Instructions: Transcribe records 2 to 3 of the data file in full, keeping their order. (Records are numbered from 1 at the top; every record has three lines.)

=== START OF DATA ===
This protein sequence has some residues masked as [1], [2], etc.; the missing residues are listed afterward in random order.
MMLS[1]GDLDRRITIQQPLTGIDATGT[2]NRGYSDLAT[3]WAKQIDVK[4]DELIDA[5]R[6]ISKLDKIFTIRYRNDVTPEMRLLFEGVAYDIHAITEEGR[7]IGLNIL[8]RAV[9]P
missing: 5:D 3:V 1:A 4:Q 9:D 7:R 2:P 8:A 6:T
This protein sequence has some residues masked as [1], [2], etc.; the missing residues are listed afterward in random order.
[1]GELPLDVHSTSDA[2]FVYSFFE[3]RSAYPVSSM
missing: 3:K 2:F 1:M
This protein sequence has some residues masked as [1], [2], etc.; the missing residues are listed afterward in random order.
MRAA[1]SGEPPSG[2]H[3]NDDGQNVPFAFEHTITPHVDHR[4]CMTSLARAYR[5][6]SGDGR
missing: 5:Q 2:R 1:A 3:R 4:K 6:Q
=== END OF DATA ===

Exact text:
This protein sequence has some residues masked as [1], [2], etc.; the missing residues are listed afterward in random order.
[1]GELPLDVHSTSDA[2]FVYSFFE[3]RSAYPVSSM
missing: 3:K 2:F 1:M
This protein sequence has some residues masked as [1], [2], etc.; the missing residues are listed afterward in random order.
MRAA[1]SGEPPSG[2]H[3]NDDGQNVPFAFEHTITPHVDHR[4]CMTSLARAYR[5][6]SGDGR
missing: 5:Q 2:R 1:A 3:R 4:K 6:Q